If you have attempted to create and configure a SQL Server instance on an Azure virtual machine, you know it isn’t as simple as it could or should be, but that has all changed with the recent changes implemented by Microsoft. Just make sure you select the new “Resource Manager” deployment model before you click “Create”.
In the past, configuring SQL Server connectivity was not trivial. For example, to connect from on-premises using SQL Server Management Studio (SSMS) you had to Remote Desktop to the VM, open the SQL Server port in the VM firewall, open SSMS and enable SQL Server Authentication, and create a Public Azure endpoint for the VM.
Now, you can simply choose SQL connectivity over the Internet and enable SQL Server authentication from the Portal. In addition, you can choose SQL connectivity within an Azure Virtual Network, or still allow it only within the VM.
In the past, after provisioning a SQL Server VM, you had to manually attach and configure the right number of data disks to provide the desired number of IOPs or throughput (MB/s). Then you need to stripe your SQL files across the disks or create a Storage Pool to divide the IOPs or throughput across them. Finally, you’d have to configure SQL Server according to the performance best practices for Azure VM.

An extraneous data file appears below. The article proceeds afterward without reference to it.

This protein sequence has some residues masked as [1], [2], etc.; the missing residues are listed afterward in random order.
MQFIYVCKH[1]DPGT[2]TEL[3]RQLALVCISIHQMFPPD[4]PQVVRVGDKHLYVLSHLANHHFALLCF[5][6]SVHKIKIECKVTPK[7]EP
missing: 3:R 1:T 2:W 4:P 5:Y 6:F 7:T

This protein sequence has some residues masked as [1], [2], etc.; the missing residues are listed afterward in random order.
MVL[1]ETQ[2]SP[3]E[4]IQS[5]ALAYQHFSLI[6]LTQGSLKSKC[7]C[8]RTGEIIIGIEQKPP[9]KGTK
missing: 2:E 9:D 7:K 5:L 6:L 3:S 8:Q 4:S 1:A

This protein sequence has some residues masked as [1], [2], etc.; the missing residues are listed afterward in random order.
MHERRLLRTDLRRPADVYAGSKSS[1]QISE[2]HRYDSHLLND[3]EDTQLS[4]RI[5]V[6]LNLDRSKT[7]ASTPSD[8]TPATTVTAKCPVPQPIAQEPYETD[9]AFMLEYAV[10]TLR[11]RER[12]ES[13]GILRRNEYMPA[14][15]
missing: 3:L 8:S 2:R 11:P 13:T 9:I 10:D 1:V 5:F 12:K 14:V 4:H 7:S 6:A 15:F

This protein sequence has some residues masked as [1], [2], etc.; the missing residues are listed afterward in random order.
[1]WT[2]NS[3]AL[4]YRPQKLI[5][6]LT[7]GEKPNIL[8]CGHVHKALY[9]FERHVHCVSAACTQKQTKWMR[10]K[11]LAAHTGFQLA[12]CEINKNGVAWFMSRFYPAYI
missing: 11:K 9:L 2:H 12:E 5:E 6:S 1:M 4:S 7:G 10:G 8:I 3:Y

We’ve now made this part of the provisioning experience. You can easily configure the desired IOPs, throughput, and storage size within the limits of the selected VM size, as well as the target workload to optimize for (online transaction processing or data warehousing). As you change the IOPs, throughput, and storage size, we’ll automatically select the right number of disks to attach to the VM. During the VM provisioning, if more than one disk is required for your specified settings, we’ll automatically create one Windows storage space (virtual drive) across all disks.